Open star clusters are widely distributed in our galaxy and represent a loose collection of stars which number from a
few dozen to a few hundred stars and are weakly-held gravitationally. Perhaps the three most famous such open clusters
are the Pleiades (M45) in Taurus, the Beehive (M44) in Cancer and the double cluster in Perseus. They are all
characterized with a handful of hot and white prominent stars and nebular material surrounding these stars.
Note: Open cluster NGC 7092 is the brightest and most populous of the many open clusters one can encounter in Cygnus with a magnitude of 4.6. Dominated by multiple member stars ranging in magnitude from 7 to 8, this cluster lies approximately 825 light-years away and spans about 7 light-years. As revealed by the image below, the presence of various bright blue stars indicates that this cluster is not very advanced in age and is estimated to be approximately 230 million years old. The cluster was first discovered by Le Gentil in 1750 and later first observed by Messier in 1764. However, some believe the cluster was known and observed in antiquity by Aristotle. The cluster lies approximately nine degrees from Deneb (á-Cyg, mag 1.33) and can be visible with the naked eye under dark skies. Messier 29 (NGC 6913) is the other Messier open cluster in Cygnus. Both clusters are best observed using low magnifications during summer and early fall where they are placed directly overhead when looking due east.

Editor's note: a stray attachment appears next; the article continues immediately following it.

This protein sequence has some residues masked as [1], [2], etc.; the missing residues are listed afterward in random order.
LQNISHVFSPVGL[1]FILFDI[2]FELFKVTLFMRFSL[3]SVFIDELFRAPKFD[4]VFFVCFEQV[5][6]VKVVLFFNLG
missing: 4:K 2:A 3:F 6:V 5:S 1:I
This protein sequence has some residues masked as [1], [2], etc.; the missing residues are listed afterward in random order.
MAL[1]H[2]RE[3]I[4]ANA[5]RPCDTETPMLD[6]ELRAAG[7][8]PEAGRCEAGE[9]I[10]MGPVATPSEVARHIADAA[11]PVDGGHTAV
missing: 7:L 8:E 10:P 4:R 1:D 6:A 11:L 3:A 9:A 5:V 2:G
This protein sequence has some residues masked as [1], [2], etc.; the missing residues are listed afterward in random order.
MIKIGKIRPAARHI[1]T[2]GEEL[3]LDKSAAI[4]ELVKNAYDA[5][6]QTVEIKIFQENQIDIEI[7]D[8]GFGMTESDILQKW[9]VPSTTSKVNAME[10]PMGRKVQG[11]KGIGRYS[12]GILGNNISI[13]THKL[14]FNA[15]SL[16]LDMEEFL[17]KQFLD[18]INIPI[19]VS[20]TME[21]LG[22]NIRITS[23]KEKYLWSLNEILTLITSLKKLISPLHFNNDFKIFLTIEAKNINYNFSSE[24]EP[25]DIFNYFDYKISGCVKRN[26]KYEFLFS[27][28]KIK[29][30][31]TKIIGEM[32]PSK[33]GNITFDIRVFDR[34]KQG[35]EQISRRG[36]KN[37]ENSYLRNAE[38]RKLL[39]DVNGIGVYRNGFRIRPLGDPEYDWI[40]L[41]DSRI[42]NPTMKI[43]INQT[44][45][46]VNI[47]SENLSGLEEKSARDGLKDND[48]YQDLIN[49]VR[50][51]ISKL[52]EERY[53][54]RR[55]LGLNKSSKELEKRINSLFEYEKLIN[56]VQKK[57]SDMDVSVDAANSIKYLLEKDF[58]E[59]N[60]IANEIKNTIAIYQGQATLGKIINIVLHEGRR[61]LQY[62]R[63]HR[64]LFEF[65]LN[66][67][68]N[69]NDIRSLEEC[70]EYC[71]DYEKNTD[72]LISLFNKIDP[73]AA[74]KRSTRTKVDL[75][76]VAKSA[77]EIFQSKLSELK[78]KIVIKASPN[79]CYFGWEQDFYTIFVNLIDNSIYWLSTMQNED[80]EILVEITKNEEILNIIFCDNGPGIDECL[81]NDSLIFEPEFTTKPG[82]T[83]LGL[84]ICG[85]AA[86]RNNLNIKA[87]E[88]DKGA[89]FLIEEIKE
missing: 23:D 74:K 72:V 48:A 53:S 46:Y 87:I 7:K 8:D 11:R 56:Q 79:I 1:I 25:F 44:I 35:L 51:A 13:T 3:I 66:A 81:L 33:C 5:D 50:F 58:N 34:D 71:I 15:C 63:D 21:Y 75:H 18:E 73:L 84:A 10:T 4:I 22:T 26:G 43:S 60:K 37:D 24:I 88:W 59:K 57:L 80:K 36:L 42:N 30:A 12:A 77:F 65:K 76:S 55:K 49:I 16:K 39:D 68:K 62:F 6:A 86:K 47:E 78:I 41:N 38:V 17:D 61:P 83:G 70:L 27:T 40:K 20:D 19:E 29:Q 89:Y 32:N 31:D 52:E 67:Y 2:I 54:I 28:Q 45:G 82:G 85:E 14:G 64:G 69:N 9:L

Please click on the image below to display in higher resolution (1200 x 900)
M39, Cr 438, Mel 236
III 2 m
RA / Dec:
21h 31m 57s /
48° 25' 15"
31' x 31'
Aug 20-21, 2011
21:50 - 00:15 UT+3
AP 305/f3.8 Riccardi-Honders
AP 1200GTO GEM
SBIG LRGB filters
1.25" per pixel